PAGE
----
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NUMBERS
Posted: 20 August 2009 02:01 PM   [ Ignore ]   [ # 31 ]  
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Speaking of numbers, I’ll post this question again:

‘Imagine that I offer you one atom of gold for every second that has elapsed in the last 100 years . . . No, on second thought, let’s go for the big time.  Let’s say I offer one atom of gold for every second that has elapsed since the Big Bang.  How much gold am I offering you?

You have rented a bank vault to hold the treasure.  Now it’s time to open the vault.  How much gold will you have?

http://www.pitt.edu/~jdnorton/Goodies/size_atoms/index.html

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Posted: 20 August 2009 02:27 PM   [ Ignore ]   [ # 32 ]  
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goodgraydrab - 20 August 2009 05:48 PM

Thought you might be interested in this from Intelligent Design Theory. From the book, Darwinism Under the Microscope, How Recent Scientific Evidence Points to Devine Design, by James P. Gills, M.D. & Tom Woodard, Ph.D. Here’s a section:

The solution of the popular Rubik’s Cube offers a colorful illustration of the impossibility of our accidental genesis by approximating the odds of the random evolution of a single protein of the human body. If a human subject were handed a cube and blindfolded, to ensure that all moves were random, this subject would need 1,350 billion years, at a rate of one move per second, to solve the cube. That span is 300 times the accepted age of the earth that dedicated evolutionists allow in their 15-billion-year-old universe. The odds against each move producing a color match on the cube are 5(10,000,000,000,000,000,000th power) to 1. Such odds are unfathomable given that we use more than 20,000 different proteins in our cells.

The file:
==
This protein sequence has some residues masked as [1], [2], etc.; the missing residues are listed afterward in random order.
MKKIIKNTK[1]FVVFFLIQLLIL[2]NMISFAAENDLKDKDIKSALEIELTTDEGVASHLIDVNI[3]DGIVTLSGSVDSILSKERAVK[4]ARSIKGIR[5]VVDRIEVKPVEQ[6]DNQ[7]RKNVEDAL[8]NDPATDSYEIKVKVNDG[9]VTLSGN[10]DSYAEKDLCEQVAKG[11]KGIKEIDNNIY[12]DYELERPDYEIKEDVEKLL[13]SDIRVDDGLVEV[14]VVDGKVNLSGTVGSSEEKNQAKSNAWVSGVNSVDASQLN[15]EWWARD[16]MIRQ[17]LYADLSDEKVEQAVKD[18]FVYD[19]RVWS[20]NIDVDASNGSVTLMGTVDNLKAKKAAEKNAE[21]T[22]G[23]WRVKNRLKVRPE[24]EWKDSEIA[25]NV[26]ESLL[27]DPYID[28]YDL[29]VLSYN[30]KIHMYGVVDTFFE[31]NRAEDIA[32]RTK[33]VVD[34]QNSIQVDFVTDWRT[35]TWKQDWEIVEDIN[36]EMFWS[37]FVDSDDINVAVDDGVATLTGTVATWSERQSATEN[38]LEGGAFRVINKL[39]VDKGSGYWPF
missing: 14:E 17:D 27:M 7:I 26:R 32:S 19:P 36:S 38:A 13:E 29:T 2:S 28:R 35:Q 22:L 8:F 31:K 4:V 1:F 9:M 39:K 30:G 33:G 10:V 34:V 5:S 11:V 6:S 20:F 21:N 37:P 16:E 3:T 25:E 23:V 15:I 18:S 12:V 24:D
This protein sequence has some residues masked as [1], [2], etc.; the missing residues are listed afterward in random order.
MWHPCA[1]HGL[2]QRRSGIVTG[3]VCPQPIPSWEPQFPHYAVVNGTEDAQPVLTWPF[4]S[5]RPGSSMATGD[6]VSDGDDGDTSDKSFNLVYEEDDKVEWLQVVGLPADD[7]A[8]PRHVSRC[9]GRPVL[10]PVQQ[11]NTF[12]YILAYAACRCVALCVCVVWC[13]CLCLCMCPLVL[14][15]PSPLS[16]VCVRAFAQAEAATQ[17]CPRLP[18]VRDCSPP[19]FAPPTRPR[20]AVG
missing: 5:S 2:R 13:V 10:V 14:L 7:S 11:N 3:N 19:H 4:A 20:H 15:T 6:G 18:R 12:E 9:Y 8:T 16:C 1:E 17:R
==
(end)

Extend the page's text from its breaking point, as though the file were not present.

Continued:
Our enzymes serve to refute Darwin as well. There are some 2,000 of these catalysts in our body, and the chance of finding all 2,000 by accident “is about the same as the chance of throwing an uninterrupted sequence of 50,000 sixes with an unbiased dice!” There are an estimated 10(80th power) atoms in the universe, and our odds for random emergence of all enzymes are 1 in 10(40,000th power). This means that life could not have appeared by “earthbound random forces even if the whole universe consisted of primeval soup.”